Attorneys for group blasted for requesting "irrelevant" documentation in copyright dispute
As any Led Zeppelin fan knows, the group has long been associated with one legendarily impure fishing expedition. And now they're being accused of engaging in a pure one.
In the latest turn in the "Stairway to Heaven" copyright saga, the group was accused of undertaking a "pure fishing expedition" in legal papers filed Tuesday.
In the filing, attorneys for plaintiff Michael Skidmore - trustee for the Randy Craig Wolfe Trust which, according to the papers, owns Wolfe's copyrights - blast Team Zeppelin for questioning the validity of the trust.
"There is no evidence to cast even the slightest bit of shade on the validity of the Trust, nor have Defendants argued that there is any real reason to doubt the validity of the Trust," the papers read. "This is a pure fishing expedition."
Skidmore brought the suit, claiming that Zeppelin's rock classic "Stairway to Heaven" infringes on the song "Taurus" by the group Spirit, of which Wolfe (nom de rock: Randy California) was an original member. Wolfe died in 1997.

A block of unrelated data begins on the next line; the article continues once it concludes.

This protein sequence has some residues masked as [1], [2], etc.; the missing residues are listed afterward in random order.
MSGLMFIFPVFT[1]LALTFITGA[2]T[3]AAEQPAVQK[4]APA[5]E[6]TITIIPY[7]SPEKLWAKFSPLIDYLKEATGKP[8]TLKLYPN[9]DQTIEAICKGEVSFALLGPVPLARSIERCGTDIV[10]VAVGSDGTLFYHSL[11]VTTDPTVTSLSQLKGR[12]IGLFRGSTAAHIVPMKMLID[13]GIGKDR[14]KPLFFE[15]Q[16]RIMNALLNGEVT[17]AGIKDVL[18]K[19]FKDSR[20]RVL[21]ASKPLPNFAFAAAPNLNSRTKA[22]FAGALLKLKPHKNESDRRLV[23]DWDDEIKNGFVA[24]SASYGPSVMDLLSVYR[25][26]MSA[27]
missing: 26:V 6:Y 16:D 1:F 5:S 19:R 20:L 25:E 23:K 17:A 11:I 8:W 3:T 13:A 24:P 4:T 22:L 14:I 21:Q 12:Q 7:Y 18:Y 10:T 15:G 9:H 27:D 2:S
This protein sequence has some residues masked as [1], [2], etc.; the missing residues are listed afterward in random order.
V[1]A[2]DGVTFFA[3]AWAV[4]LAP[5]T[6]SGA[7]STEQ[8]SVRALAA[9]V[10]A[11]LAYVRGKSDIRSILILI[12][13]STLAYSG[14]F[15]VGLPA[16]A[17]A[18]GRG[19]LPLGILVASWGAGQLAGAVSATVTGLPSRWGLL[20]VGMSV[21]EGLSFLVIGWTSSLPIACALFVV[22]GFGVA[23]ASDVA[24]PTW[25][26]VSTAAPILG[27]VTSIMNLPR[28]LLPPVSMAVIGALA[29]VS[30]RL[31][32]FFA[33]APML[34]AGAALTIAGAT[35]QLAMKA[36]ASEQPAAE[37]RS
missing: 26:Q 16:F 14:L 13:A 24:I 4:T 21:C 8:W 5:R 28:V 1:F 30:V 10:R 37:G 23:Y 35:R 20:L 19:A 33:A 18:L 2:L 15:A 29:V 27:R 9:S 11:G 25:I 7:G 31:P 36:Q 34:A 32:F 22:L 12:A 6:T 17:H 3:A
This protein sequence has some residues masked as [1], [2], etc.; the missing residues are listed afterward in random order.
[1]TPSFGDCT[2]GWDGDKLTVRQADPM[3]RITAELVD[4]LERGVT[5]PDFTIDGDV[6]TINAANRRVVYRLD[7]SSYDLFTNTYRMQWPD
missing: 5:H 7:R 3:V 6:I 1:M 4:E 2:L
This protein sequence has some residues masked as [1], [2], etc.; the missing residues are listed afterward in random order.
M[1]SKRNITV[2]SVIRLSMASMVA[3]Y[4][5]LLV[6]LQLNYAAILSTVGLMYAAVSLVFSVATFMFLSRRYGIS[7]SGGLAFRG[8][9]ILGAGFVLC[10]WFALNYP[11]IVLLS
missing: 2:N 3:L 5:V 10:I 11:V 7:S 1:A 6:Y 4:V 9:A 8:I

Led Zeppelin's camp contends that the Wolfe trust is only valid if it is a qualified charitable foundation or other qualified entity, and claims that Skidmore's legal team hasn't provided evidence to that effect. Zeppelin's lawyers are asking Skidmore's team to provide proof, such as "all Internal Revenue Service notices or correspondence qualifying the Randy Craig Wolfe Trust as a charitable foundation or other qualified entity."
The plaintiff's side contends that it has already provided all the proof that's necessary, and that the Zeppelin team's request for further documentation is "overly broad, vague, irrelevant, not calculated to lead to the discovery of relevant evidence, and unduly burdensome."
They also say that nobody has ever questioned the validity of the trust, and "because Defendants are not the beneficiaries of the Trust they have no legal authority or standing to challenge the validity of the Trust."
According to the filing, Skidmore claims that the trust's receipts "are used to donate musical instruments for schoolchildren in Ventura County."
From: The Wrap
This Month in